by D.F. Savage
Recently, my parents absconded with me back to their house in rural NoVa. Hardly my favorite place to be. But, while I was there, I got stuck on the couch watching 60 Minutes. I admit I hate the show, and, in fact, all news they don’t air on Comedy Central. Still, Mum loves it, so I sat there noodling around on the aetherbutts while Lesley Stahl chivvied some senator for the lowdown on his Dark And Troubled Past, mostly blocking out the irritating speech patterns and awkward interview style, until we reached this segment:
For some reason I can’t fully articulate, I was near tears for most of this segment. It was a strange sensation. I don’t really do feelings. And it wasn’t grief for Mohamed Bouazizi, or his family’s loss.
I think it was triumph.
I felt caught up in the revolution, nay, revolutions, sweeping the middle east. As Bob Simon says in his surprisingly awkward narration, there is nothing like revolution.
I think a lot of Westerners of our generation, especially those in “developed countries”, especially Americans, like to live vicariously through other countries’ sort of über catharsis of social and/or political revolution because we think we have none left. We remember the Civil Rights Movement and Woodstock and all of it and we wish we were that cool. Underneath the talking about ourselves all the time and not voting, there is this pervasive sense of purposelessness. We feel lost because we haven’t found our good fight just yet.
I think we go a bit overboard romanticizing revolution, but I don’t think we should stop. As ugly as it can get, there is little that is as beautiful.
But what is especially interesting and surprisingly moving to a member of the Net Generation is the role Facebook and other social networking sites have played in these uprisings. As a culture, we have an unhealthy relationship with the internet, especially the social networks.
We fill message boards and youtube comments with inane vitriol. We announce to the world every time we eat a sandwich. We spend an average of 13 hours online a week.
Interestingly, despite our reputation, it’s the Baby Boomers and Gen Yers setting the high bar on that. The hypocrits.
But then, we’re all rather hypocritical when it comes to the internet. For as much as we obviously love it, we rag on it an awful lot. We see it as a symbol of all that is wrong with the world today. It enables our selfishness, our disconnectedness. We don’t talk anymore, we sit next to each other Skyping. That is dumb and it’s a good reason for anti-social network sentiments to be spreading like they are. A lot of my friends refuse on principal to get a Twitter account.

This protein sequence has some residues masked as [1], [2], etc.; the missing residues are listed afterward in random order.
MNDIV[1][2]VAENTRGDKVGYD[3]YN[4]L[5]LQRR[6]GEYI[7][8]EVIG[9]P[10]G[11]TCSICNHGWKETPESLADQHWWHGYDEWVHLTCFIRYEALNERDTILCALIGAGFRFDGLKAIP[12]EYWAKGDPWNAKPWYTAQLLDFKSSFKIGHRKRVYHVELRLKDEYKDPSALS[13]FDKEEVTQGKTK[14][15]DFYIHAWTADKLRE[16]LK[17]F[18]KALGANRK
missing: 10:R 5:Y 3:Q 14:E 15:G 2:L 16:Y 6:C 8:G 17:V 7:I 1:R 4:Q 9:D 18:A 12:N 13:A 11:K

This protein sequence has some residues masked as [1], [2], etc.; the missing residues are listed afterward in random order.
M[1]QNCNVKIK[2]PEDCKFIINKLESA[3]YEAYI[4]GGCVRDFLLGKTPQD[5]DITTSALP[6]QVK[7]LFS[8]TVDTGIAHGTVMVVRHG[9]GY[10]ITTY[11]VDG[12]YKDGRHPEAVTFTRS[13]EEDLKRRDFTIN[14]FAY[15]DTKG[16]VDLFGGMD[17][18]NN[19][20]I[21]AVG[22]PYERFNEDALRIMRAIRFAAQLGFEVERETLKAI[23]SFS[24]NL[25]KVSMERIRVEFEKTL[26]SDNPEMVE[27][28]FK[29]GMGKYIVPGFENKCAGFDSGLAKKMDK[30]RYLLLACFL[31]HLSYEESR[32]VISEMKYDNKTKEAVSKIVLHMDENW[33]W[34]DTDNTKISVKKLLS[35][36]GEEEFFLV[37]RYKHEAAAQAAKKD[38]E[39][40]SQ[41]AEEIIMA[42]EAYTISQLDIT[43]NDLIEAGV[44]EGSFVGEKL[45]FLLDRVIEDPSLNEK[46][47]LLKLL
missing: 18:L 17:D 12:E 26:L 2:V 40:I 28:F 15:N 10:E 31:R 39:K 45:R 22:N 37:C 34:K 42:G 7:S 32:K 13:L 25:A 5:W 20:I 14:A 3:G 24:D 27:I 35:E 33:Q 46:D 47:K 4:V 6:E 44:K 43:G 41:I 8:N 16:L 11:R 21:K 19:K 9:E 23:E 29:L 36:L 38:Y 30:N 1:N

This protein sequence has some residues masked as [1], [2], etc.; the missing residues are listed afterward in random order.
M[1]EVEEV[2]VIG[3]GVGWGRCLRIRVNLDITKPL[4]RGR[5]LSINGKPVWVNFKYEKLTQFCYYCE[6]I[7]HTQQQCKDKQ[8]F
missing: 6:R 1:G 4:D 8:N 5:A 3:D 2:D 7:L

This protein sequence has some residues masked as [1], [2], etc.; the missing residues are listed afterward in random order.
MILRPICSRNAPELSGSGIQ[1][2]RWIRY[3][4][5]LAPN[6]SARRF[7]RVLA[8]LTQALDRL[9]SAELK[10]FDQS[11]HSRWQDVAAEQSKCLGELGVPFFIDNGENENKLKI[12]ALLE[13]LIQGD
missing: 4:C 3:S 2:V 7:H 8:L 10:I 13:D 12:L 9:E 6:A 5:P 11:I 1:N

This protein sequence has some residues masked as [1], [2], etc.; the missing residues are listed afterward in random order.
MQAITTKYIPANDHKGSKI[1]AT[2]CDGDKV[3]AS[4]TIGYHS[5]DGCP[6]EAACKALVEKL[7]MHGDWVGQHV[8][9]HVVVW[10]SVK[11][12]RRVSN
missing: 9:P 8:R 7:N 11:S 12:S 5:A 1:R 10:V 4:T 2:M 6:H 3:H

Our own Rin was one of these folks. Aside from her general new tech aversion, she felt it encouraged egoism, celebrity stalking cultures, and put unreasonable pressure on you to be entertaining all the time. These are all very good reasons, and very true. I contend, however, that Twitter has in it only what people put in it. A lot of people put horrible bullshit in it, but a lot of people fill it with awesome.
The problem with the internet age is also the best thing about it. Our crazy globalized WiFi empire makes everything instant and accessable to a far vaster audience than ever before. If you’re posting stupid or hateful things, you’re being stupid or hateful faster than ever to more people. But if you’re posting something meaningful, you have a hitherto unheard of distribution system for that meaningful something.
My go-to example of Twitter as force for good was one of Lance Armstrong’s group rides, which he announced on Twitter. The first ride was in Dublin. He sent out a tweet in the morning asking who’d want to join him on a bike ride that afternoon. When afternoon rolled around, the message had made it’s way to over 1,000 interested parties. The really cool part is that Lance not only went on a ride with all of these folks, but he made his way back and forth through the pack and talked to everyone he could. Just by following Armstrong on Twitter, or following someone who followed him, or following someone who followed someone who- you get the idea. That was all you needed for the chance to have a casual conversation with the man and get in on a thousand-strong impromptu critical massing.
Rin was convinced. In fact, she’s now something of an addict. She tweets frequently and on a wide array of subjects and you can follow her here.
I won’t deny Twitter, like every other networking site, is a platform for self indulgence, but it is also word of mouth turned up to eleven. Of course there are downsides, but there are upsides, too. I think they’re worth it.
I also think that the internet is here to stay. I think we’re all insane over it because it’s still new, but soon, we will adjust. I think someday we will find a healthy balance, and we will use the internet to it’s best potential, and I think that’s a very good thing.